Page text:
Abraaj Group‘s application for provisional liquidation in the Cayman Islands has been approved, meaning the firm has been given space to ensure an orderly restructuring process can be negotiated.
The embattled emerging markets investor said in a statement on Tuesday that a Cayman court had appointed representatives from PwC and Deloitte as liquidators of Abraaj Holdings and fund management unit Abraaj Investment Management Limited, respectively.
The liquidators have “extensive powers” to protect and manage Abraaj’s assets, including maintaining oversight of board and management activities and maximising the returns to the stakeholders of the company, the statement noted. Liquidators can now execute restructuring plans and asset disposals in a protected and controlled environment, said PwC partner Michael Jervis, one of the liquidators.
“It gives breathing space,” John O’Driscoll, a partner at Walkers who leads the law firm’s insolvency and dispute resolution team, told Private Equity International. “An unsecured creditor can’t come along and appoint a liquidator because there is a moratorium in place.” The moratorium does not apply to secured creditors, O’Driscoll added.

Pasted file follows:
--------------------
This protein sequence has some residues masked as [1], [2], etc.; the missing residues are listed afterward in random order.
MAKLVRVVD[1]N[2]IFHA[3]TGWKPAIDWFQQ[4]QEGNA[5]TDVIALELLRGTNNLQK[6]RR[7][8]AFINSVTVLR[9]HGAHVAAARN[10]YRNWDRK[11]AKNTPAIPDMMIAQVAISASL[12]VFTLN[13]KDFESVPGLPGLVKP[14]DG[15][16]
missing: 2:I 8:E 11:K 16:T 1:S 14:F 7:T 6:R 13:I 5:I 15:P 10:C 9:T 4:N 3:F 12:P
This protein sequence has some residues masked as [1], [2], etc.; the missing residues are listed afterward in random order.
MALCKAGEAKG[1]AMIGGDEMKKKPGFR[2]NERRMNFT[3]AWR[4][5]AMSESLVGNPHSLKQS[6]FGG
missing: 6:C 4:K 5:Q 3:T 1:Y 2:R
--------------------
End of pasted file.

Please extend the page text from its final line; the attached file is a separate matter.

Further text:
It is understood creditors hold $1 billion of the Dubai-headquartered company’s debt.
In mid-June two unsecured creditors including specialised credit fund Auctus Fund and Kuwait’s Public Institution for Social Security filed a petition for Abraaj Holdings to be liquidated after it defaulted on separate loans worth around $100 million each, Bloomberg reported.
It’s unclear how long the process could take. Often the restructuring takes the form of a scheme of arrangement, a court-approved agreement between a company and its shareholders or creditors. This can take as little as two months, or six months or more in a contentious scenario.
Typically, if a restructuring is successful, the company will exit liquidation and continue on as a normal company. If it fails, the company is put into liquidation.
In the meantime, Abraaj is confident the restructuring process will have “minimum impact” on the day-to-day operations of AIML and its portfolio companies.